You are right, this issue arises on terminal Vim. The easiest would be to stick to Gvim.
Update: For rxvt-unicode, edit your
.Xresources file and use the CSI found by Raphael in the article "Fix Keyboard Input on Terminals":
This Vim Tip addresses the
S-Space mapping problem:
Vim runs on many different hardware and software platforms. Therefore
some key sequences may not be available. For example, you may be able
to map Shift-Space in a GUI Vim, but not in a terminal Vim (and even
if you could, if you were running via PuTTY, for example, Vim might
not receive the key code).
There seems to be a workaround for Urxvt:
For Shift-Space in terminal Vim, I used
URxvt.keysym.S-space: \033 in .Xresources. (for the rxvt-unicode terminal emulator).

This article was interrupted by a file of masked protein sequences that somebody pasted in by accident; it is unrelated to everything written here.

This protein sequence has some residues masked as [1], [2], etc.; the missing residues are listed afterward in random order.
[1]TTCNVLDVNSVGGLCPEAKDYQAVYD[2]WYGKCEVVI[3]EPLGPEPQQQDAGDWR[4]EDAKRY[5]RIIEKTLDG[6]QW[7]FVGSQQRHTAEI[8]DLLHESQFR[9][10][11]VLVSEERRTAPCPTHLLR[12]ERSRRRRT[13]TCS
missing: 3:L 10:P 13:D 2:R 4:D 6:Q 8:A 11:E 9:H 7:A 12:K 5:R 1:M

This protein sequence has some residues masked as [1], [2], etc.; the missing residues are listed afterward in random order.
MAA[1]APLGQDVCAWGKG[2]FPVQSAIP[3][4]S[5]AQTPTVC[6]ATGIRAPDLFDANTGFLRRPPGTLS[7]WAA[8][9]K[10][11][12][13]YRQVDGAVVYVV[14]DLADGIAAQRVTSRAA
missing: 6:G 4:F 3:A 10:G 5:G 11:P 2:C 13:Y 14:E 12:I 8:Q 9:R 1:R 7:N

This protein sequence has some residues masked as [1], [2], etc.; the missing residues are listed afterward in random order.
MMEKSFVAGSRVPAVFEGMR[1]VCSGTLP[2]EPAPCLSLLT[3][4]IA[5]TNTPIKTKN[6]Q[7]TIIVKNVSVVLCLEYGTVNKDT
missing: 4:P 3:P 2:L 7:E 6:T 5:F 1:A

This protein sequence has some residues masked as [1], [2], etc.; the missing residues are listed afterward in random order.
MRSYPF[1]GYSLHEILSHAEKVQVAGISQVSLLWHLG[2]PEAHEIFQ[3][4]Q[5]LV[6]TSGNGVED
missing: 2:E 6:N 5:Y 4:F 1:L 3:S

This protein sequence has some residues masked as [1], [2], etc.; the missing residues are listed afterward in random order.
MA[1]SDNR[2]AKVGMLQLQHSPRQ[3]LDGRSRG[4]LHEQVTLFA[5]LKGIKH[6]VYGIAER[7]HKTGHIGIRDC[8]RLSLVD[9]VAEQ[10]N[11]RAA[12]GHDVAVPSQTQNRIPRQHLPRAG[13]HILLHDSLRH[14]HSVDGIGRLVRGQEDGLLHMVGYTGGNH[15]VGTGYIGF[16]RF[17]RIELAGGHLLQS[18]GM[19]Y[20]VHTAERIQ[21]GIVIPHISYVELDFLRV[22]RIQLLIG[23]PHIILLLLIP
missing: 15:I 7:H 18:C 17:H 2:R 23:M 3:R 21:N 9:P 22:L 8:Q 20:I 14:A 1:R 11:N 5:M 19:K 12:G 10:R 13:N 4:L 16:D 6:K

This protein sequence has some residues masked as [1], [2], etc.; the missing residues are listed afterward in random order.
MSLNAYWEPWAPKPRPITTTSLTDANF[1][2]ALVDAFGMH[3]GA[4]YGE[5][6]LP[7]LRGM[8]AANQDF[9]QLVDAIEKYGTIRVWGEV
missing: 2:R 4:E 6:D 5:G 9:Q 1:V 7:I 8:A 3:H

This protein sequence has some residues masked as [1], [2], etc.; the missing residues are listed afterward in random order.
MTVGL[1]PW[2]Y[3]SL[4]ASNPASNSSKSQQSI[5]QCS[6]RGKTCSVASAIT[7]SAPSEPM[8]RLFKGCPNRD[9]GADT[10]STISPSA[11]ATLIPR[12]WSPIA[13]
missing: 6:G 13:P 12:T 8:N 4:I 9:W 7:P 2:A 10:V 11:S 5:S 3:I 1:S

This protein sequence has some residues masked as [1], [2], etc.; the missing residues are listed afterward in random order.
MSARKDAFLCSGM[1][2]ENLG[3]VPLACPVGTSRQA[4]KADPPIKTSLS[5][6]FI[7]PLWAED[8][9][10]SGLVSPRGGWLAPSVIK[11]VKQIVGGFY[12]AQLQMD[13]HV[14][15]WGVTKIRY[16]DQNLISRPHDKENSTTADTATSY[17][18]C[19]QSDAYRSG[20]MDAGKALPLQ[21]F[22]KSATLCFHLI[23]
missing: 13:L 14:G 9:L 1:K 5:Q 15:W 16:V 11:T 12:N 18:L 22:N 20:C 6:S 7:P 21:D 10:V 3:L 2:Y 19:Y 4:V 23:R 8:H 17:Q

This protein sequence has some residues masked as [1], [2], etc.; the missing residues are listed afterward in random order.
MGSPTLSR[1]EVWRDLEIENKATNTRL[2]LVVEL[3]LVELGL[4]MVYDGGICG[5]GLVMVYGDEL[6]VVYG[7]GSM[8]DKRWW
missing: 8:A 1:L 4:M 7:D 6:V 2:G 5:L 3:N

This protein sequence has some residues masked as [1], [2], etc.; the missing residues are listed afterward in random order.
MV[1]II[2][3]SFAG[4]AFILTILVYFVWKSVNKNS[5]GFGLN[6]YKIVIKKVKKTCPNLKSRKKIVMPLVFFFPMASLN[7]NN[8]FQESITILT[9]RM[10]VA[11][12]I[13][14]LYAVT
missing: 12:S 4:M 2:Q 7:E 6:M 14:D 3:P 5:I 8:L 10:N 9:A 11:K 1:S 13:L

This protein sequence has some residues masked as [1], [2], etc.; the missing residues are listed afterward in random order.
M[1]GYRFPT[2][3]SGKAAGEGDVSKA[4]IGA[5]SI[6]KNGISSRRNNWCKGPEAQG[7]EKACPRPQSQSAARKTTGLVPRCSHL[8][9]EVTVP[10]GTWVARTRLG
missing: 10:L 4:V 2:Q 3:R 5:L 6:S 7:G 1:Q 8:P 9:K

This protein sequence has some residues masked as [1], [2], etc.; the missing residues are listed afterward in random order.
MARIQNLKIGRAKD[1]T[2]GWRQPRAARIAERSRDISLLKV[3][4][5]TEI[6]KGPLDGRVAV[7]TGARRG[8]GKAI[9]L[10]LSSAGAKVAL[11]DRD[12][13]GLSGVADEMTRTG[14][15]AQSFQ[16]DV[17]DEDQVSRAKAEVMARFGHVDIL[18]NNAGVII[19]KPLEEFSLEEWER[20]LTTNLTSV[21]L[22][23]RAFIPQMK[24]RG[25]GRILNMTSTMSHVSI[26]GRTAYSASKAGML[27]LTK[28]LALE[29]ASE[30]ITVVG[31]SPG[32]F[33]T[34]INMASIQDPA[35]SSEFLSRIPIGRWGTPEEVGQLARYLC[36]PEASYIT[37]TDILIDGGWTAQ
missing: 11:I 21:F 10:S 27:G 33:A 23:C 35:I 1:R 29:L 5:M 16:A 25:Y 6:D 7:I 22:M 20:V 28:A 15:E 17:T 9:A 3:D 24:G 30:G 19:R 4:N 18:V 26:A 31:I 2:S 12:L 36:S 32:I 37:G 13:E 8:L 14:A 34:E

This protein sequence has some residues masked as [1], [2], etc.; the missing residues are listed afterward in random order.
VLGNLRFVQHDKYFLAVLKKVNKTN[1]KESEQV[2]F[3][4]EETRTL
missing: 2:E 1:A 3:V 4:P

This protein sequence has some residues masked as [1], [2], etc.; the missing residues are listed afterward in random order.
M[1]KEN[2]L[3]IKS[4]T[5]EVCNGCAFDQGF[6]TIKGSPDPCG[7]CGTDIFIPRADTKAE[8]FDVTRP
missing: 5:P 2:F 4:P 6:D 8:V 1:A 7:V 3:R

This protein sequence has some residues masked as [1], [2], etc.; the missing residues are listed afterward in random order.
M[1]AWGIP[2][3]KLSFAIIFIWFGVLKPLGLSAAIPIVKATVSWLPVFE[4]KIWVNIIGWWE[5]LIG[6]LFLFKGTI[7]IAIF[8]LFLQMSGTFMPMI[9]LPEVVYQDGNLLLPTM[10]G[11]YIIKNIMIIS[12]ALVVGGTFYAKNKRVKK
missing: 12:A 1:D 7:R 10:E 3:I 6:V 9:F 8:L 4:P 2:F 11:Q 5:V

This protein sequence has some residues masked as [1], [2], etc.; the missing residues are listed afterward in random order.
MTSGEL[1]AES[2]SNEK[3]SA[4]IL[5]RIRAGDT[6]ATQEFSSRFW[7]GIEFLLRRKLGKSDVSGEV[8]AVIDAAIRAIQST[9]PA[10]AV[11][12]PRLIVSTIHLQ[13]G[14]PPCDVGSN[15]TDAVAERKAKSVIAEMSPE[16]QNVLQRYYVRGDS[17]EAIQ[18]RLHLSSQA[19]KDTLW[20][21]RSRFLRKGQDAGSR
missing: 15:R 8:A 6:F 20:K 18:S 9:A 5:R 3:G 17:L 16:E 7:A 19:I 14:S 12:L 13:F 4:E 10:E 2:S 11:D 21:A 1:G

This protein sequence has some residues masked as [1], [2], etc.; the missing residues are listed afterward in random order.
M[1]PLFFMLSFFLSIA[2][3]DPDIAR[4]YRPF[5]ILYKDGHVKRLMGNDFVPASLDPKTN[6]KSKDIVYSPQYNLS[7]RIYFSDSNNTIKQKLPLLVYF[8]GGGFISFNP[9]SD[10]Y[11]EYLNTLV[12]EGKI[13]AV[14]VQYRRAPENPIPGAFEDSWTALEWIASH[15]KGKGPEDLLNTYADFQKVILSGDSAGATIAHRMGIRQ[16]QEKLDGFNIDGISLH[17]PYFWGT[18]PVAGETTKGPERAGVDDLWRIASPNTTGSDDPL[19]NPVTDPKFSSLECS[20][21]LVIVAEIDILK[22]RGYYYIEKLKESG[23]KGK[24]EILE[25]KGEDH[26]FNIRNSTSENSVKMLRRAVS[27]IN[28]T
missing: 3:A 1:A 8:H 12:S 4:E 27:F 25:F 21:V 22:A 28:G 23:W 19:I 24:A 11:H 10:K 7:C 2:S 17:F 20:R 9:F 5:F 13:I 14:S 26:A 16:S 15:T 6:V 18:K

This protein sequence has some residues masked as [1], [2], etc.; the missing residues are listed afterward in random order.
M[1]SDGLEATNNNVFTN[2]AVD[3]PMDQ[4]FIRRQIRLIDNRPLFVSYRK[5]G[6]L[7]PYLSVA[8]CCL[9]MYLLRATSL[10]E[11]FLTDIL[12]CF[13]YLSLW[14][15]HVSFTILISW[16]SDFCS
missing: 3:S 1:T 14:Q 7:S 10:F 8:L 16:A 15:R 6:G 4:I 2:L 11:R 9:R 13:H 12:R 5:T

And a way to test if your Vim recognises the key combination:
To test your system, enter insert mode then press Ctrl-K followed by the key of interest (for example, press Ctrl-K then Shift-Space).
This SO question may help you, even though the answer reasserts that:
You cannot. CMS's solution will work for gVim, but not in vim because terminals cannot distinguish between and because curses sees them the same. It might be possible in the future if vim gains libtermkey support and your terminal supports the proper sequences (xterm does if properly configured; nothing else does yet).
If your are using iTerm, there might be a solution in the second answer.
See also Mapping Shift-space: how to tell if its possible?
When Vim is run in a terminal (i.e., in console mode), it's at the
mercy of the terminal's keyboard logic. Some keys or key combos will
not be passed at all. Others will be "translated" according to the
current locale. For some keys, Shift and/or Ctrl and/or Alt may get
lost, jointly or severally.